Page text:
By the way, Ferentz gives input, but he doesn’t play a heavy hand in player’s decisions. He knows he’s biased — he’s said he always believes the best decision is to stay in school — and he knows his boundaries in these matters.
Iowa went 1-for-3 in NFL decisions after the Orange Bowl. Clayborn announced he was staying in December. After Iowa’s 24-14 victory over Georgia Tech, Bulaga and cornerback Amari Spievey announced they were leaving early. The Chicago Bears will take a look at Spievey tomorrow in Iowa City, according to the Chicago Tribune.
“Again, that’s a personal decision for players and I’m not going to start thinking that I know what’s best for any of the guys,” Ferentz said. “I have always been a guy who believed in staying in school and finish out your career, but that’s not my decision to make. That’s being presumptuous and being selfish.”
The wind blew the other way when it came to Clayborn. The Hawkeye world rejoiced when the 6-4 285-pound defensive end said he was staying at the University of Iowa.
Kirk Ferentz rejoiced and wasn’t shy admitting it. In fact, during the Orange Bowl postgame, Ferentz mentioned Clayborn and national awards.
Ferentz looked it up. The three finalists for the Lombardi Award, which goes to the nation’s top lineman, were seniors. Nebraska’s Ndamakong Suh took it home. Suh is No. 2 to the Detroit Lions on Kirwan’s mock draft.
“Adrian is one of the better players we’ve had and like most good players, he really improved each and every year,” Ferentz said. “He kind of used the bowl as a showcase, but he did some things during the year that were really exceptional. And beyond that, what he does on the practice field, really makes us a better team, because he’s got a great attitude.”
For Clayborn, it came down to a shot at national awards and, according to Ferentz, a slot somewhere in the first round.
“I think Adrian should be in (the discussion for national awards),” Ferentz said, ”assuming he keeps progressing and playing like he has, he’ll be one of the best in the country and feedback I got he would have been a first round pick this year, so maybe, you know, a year from now, he’ll be even higher, which I think he will be.”
Kirwan has four pure defensive ends going in his mock draft (version 4.0). It’s hard to compare, but in that vein, look at Clayborn and Morgan in the Orange Bowl. Clayborn had two sacks and nine solo tackles against the Yellow Jackets. Morgan was held in check, with three tackles and one half tackle for loss.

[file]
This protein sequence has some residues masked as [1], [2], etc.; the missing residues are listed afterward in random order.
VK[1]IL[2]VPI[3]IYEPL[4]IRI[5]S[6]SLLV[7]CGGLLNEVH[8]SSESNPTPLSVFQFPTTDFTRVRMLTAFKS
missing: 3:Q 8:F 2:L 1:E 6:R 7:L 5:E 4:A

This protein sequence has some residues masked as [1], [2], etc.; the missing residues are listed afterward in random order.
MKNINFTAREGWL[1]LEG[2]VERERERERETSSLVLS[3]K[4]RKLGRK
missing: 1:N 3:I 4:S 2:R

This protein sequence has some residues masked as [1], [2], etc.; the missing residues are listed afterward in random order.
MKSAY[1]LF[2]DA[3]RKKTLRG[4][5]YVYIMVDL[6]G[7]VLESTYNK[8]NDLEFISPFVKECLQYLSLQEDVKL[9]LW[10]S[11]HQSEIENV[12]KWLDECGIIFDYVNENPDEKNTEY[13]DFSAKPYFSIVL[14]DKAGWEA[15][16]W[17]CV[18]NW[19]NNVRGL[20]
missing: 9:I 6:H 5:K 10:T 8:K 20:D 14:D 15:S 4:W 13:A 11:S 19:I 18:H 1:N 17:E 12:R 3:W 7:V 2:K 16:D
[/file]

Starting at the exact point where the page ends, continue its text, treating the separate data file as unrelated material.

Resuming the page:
Judging by the 2009 draft, Northern Illinois DE Larry English went No. 16 to the San Diego Chargers. He signed a five-year $17.8 million contract with $9.9 million guaranteed.
Ferentz was asked why Clayborn returned if he was projected as a first rounder.
“I didn’t ask him,” Ferentz laughed. “I didn’t ask (former Iowa all-American tackle Robert) Gallery either. I said, OK. Thumbs up.
“In Gallery’s mind he probably thought he had a shot at the Outland (Gallery won the 2003 Outland). Gallery probably thought he would have been a 20 to 30 pick and he could elevate his stock a little bit (he was picked No. 2 overall by the Raiders in 2004). He chose that route and Adrian was probably thinking the same thing.
“. . . I think Robert really enjoyed his experience here and I think Adrian is having a ball and his mom (Tracie) is having a ball, too.”
With as much as $1o million guaranteed on the table, there is risk, though it can be balanced by insurance.
The NCAA’s insurance program (Exceptional Student-Athlete Disability Insurance) could be in Clayborn’s future. Or will likely be, as it was for Gallery and Bulaga.
According to Jeff Stanley of Houston Casualty Company, which administers the program, it has been around for about 20 years and includes 100 to 150 athletes a year. An NCAA football player has to project — the NCAA and HCC conduct confidential evaluations — into the top three rounds of the draft to be eligible. The student is issued a loan and must repay it when eligibility is up.
The insurance is invididualized and can cover as much as $5 million for football. Premiums cost around $10,000 per $1 million insured, Stanley said.
“I know this, he had a lot of fun last year,” Ferentz said. “He has fun playing, fun practicing and being with his teammates. There is a little risk/reward there. He was willing to take the risk. He is going to graduate, too, and I think that was important to him.”
For Clayborn, the game of football will remain just that for one more year.